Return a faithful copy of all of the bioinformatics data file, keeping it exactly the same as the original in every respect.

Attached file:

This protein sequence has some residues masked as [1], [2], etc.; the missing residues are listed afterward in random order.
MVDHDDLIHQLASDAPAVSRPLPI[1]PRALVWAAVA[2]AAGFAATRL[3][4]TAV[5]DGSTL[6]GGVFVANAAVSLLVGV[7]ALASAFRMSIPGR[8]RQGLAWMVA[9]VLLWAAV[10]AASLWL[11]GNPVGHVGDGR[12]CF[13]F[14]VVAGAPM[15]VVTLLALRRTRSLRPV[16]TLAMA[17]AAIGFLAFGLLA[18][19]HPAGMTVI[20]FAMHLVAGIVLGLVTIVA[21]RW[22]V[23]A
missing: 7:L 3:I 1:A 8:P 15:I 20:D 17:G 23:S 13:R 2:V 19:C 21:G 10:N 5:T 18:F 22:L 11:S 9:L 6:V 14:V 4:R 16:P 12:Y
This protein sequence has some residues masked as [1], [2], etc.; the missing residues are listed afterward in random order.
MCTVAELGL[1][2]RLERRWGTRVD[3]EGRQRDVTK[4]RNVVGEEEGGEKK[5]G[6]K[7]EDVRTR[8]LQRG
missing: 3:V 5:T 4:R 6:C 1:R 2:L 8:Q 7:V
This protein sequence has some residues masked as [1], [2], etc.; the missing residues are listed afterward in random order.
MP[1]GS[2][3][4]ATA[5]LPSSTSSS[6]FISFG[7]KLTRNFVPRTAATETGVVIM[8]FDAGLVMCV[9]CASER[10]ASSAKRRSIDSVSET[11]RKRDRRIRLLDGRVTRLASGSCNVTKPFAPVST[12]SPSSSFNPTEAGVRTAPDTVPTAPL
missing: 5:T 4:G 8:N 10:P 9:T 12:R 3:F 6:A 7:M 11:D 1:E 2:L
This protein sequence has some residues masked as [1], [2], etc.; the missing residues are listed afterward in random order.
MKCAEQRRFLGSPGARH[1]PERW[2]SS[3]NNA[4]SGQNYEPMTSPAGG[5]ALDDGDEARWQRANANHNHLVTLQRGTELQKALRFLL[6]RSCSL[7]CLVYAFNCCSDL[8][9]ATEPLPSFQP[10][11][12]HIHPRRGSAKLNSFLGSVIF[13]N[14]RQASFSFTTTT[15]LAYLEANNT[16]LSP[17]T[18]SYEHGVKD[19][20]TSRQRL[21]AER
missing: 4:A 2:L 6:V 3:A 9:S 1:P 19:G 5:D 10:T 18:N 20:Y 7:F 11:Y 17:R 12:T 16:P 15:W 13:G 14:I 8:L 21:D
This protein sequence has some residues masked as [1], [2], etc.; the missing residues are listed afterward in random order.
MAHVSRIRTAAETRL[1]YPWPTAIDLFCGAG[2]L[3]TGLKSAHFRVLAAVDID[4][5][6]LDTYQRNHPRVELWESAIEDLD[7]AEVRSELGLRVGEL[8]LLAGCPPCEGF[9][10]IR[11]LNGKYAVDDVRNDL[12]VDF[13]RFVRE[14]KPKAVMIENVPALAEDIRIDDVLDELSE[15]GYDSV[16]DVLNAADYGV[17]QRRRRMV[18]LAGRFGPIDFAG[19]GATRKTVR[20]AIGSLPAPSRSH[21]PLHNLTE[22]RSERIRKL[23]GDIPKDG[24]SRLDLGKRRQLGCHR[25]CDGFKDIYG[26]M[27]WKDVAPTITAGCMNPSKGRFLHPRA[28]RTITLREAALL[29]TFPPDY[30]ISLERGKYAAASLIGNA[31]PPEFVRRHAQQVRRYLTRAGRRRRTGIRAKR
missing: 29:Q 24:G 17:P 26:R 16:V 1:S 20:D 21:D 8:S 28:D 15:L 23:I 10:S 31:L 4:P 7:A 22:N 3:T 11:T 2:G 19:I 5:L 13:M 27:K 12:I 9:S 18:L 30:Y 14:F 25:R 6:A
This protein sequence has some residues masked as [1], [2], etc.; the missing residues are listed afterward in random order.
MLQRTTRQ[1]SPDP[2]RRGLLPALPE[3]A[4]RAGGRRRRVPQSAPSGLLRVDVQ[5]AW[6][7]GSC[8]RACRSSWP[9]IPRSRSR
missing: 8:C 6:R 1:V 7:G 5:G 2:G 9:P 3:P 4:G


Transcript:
This protein sequence has some residues masked as [1], [2], etc.; the missing residues are listed afterward in random order.
MVDHDDLIHQLASDAPAVSRPLPI[1]PRALVWAAVA[2]AAGFAATRL[3][4]TAV[5]DGSTL[6]GGVFVANAAVSLLVGV[7]ALASAFRMSIPGR[8]RQGLAWMVA[9]VLLWAAV[10]AASLWL[11]GNPVGHVGDGR[12]CF[13]F[14]VVAGAPM[15]VVTLLALRRTRSLRPV[16]TLAMA[17]AAIGFLAFGLLA[18][19]HPAGMTVI[20]FAMHLVAGIVLGLVTIVA[21]RW[22]V[23]A
missing: 7:L 3:I 1:A 8:P 15:I 20:D 17:G 23:S 13:R 2:V 19:C 21:G 10:N 5:T 18:F 22:L 11:S 9:L 6:V 14:V 4:R 16:P 12:Y
This protein sequence has some residues masked as [1], [2], etc.; the missing residues are listed afterward in random order.
MCTVAELGL[1][2]RLERRWGTRVD[3]EGRQRDVTK[4]RNVVGEEEGGEKK[5]G[6]K[7]EDVRTR[8]LQRG
missing: 3:V 5:T 4:R 6:C 1:R 2:L 8:Q 7:V
This protein sequence has some residues masked as [1], [2], etc.; the missing residues are listed afterward in random order.
MP[1]GS[2][3][4]ATA[5]LPSSTSSS[6]FISFG[7]KLTRNFVPRTAATETGVVIM[8]FDAGLVMCV[9]CASER[10]ASSAKRRSIDSVSET[11]RKRDRRIRLLDGRVTRLASGSCNVTKPFAPVST[12]SPSSSFNPTEAGVRTAPDTVPTAPL
missing: 5:T 4:G 8:N 10:P 9:T 12:R 3:F 6:A 7:M 11:D 1:E 2:L
This protein sequence has some residues masked as [1], [2], etc.; the missing residues are listed afterward in random order.
MKCAEQRRFLGSPGARH[1]PERW[2]SS[3]NNA[4]SGQNYEPMTSPAGG[5]ALDDGDEARWQRANANHNHLVTLQRGTELQKALRFLL[6]RSCSL[7]CLVYAFNCCSDL[8][9]ATEPLPSFQP[10][11][12]HIHPRRGSAKLNSFLGSVIF[13]N[14]RQASFSFTTTT[15]LAYLEANNT[16]LSP[17]T[18]SYEHGVKD[19][20]TSRQRL[21]AER
missing: 4:A 2:L 6:V 3:A 9:S 1:P 19:G 5:D 10:T 18:N 20:Y 7:F 11:Y 17:R 12:T 16:P 15:W 13:G 14:I 8:L 21:D
This protein sequence has some residues masked as [1], [2], etc.; the missing residues are listed afterward in random order.
MAHVSRIRTAAETRL[1]YPWPTAIDLFCGAG[2]L[3]TGLKSAHFRVLAAVDID[4][5][6]LDTYQRNHPRVELWESAIEDLD[7]AEVRSELGLRVGEL[8]LLAGCPPCEGF[9][10]IR[11]LNGKYAVDDVRNDL[12]VDF[13]RFVRE[14]KPKAVMIENVPALAEDIRIDDVLDELSE[15]GYDSV[16]DVLNAADYGV[17]QRRRRMV[18]LAGRFGPIDFAG[19]GATRKTVR[20]AIGSLPAPSRSH[21]PLHNLTE[22]RSERIRKL[23]GDIPKDG[24]SRLDLGKRRQLGCHR[25]CDGFKDIYG[26]M[27]WKDVAPTITAGCMNPSKGRFLHPRA[28]RTITLREAALL[29]TFPPDY[30]ISLERGKYAAASLIGNA[31]PPEFVRRHAQQVRRYLTRAGRRRRTGIRAKR
missing: 29:Q 24:G 17:P 26:R 16:V 1:S 20:D 21:D 8:S 28:D 15:L 23:I 10:S 31:L 4:P 7:A 22:N 3:T 11:T 2:G 19:I 5:L 13:M 27:K 12:I 9:S 18:L 30:Y 14:F 25:R 6:A
This protein sequence has some residues masked as [1], [2], etc.; the missing residues are listed afterward in random order.
MLQRTTRQ[1]SPDP[2]RRGLLPALPE[3]A[4]RAGGRRRRVPQSAPSGLLRVDVQ[5]AW[6][7]GSC[8]RACRSSWP[9]IPRSRSR
missing: 8:C 6:R 1:V 7:G 5:G 2:G 9:P 3:P 4:G